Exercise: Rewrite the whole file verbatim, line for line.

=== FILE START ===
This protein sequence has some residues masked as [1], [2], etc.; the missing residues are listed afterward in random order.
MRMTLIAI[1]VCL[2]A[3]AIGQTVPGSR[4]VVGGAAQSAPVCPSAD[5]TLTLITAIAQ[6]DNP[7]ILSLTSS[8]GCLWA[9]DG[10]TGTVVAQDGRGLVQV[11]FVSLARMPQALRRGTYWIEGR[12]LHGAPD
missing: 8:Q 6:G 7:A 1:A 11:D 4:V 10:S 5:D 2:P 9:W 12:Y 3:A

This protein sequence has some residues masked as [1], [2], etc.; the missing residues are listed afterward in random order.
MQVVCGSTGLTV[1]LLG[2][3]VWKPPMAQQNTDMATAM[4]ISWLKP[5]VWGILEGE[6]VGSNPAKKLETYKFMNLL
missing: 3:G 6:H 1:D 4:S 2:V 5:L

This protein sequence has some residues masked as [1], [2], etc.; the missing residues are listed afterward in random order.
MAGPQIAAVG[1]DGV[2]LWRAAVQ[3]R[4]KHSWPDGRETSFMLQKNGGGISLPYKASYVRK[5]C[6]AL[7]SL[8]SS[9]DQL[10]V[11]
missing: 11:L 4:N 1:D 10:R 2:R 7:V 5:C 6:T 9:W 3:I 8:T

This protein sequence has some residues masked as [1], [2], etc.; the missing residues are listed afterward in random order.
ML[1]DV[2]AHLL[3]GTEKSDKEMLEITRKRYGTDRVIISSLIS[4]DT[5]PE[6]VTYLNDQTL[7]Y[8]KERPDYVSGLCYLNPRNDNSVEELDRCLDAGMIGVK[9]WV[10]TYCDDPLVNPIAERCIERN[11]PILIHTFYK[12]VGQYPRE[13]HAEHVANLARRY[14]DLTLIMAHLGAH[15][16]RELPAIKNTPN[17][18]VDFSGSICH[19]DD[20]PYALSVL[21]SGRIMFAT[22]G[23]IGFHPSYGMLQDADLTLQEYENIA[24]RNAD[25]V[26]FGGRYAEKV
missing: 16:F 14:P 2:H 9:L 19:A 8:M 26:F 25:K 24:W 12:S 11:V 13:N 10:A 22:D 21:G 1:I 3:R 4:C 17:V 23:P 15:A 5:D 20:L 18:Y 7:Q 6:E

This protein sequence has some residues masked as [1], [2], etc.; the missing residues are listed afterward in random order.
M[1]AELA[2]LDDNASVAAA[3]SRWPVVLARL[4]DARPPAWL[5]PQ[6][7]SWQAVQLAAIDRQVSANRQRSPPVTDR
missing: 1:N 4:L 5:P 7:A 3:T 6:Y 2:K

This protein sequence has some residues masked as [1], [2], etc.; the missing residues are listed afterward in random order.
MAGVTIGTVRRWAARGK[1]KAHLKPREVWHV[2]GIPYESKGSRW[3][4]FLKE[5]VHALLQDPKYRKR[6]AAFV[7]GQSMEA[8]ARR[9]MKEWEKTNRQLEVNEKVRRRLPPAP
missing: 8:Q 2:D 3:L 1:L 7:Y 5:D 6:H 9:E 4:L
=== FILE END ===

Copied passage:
This protein sequence has some residues masked as [1], [2], etc.; the missing residues are listed afterward in random order.
MRMTLIAI[1]VCL[2]A[3]AIGQTVPGSR[4]VVGGAAQSAPVCPSAD[5]TLTLITAIAQ[6]DNP[7]ILSLTSS[8]GCLWA[9]DG[10]TGTVVAQDGRGLVQV[11]FVSLARMPQALRRGTYWIEGR[12]LHGAPD
missing: 8:Q 6:G 7:A 1:A 11:D 4:V 10:S 5:D 2:P 9:W 12:Y 3:A

This protein sequence has some residues masked as [1], [2], etc.; the missing residues are listed afterward in random order.
MQVVCGSTGLTV[1]LLG[2][3]VWKPPMAQQNTDMATAM[4]ISWLKP[5]VWGILEGE[6]VGSNPAKKLETYKFMNLL
missing: 3:G 6:H 1:D 4:S 2:V 5:L

This protein sequence has some residues masked as [1], [2], etc.; the missing residues are listed afterward in random order.
MAGPQIAAVG[1]DGV[2]LWRAAVQ[3]R[4]KHSWPDGRETSFMLQKNGGGISLPYKASYVRK[5]C[6]AL[7]SL[8]SS[9]DQL[10]V[11]
missing: 11:L 4:N 1:D 10:R 2:R 7:V 5:C 6:T 9:W 3:I 8:T

This protein sequence has some residues masked as [1], [2], etc.; the missing residues are listed afterward in random order.
ML[1]DV[2]AHLL[3]GTEKSDKEMLEITRKRYGTDRVIISSLIS[4]DT[5]PE[6]VTYLNDQTL[7]Y[8]KERPDYVSGLCYLNPRNDNSVEELDRCLDAGMIGVK[9]WV[10]TYCDDPLVNPIAERCIERN[11]PILIHTFYK[12]VGQYPRE[13]HAEHVANLARRY[14]DLTLIMAHLGAH[15][16]RELPAIKNTPN[17][18]VDFSGSICH[19]DD[20]PYALSVL[21]SGRIMFAT[22]G[23]IGFHPSYGMLQDADLTLQEYENIA[24]RNAD[25]V[26]FGGRYAEKV
missing: 16:F 14:P 2:H 9:L 19:A 8:M 26:F 25:K 24:W 12:S 11:V 13:N 10:A 22:D 21:G 1:I 3:R 4:C 17:V 23:P 15:A 5:D 20:L 18:Y 7:Q 6:E

This protein sequence has some residues masked as [1], [2], etc.; the missing residues are listed afterward in random order.
M[1]AELA[2]LDDNASVAAA[3]SRWPVVLARL[4]DARPPAWL[5]PQ[6][7]SWQAVQLAAIDRQVSANRQRSPPVTDR
missing: 1:N 4:L 5:P 7:A 3:T 6:Y 2:K

This protein sequence has some residues masked as [1], [2], etc.; the missing residues are listed afterward in random order.
MAGVTIGTVRRWAARGK[1]KAHLKPREVWHV[2]GIPYESKGSRW[3][4]FLKE[5]VHALLQDPKYRKR[6]AAFV[7]GQSMEA[8]ARR[9]MKEWEKTNRQLEVNEKVRRRLPPAP
missing: 8:Q 2:D 3:L 1:L 7:Y 5:D 6:H 9:E 4:L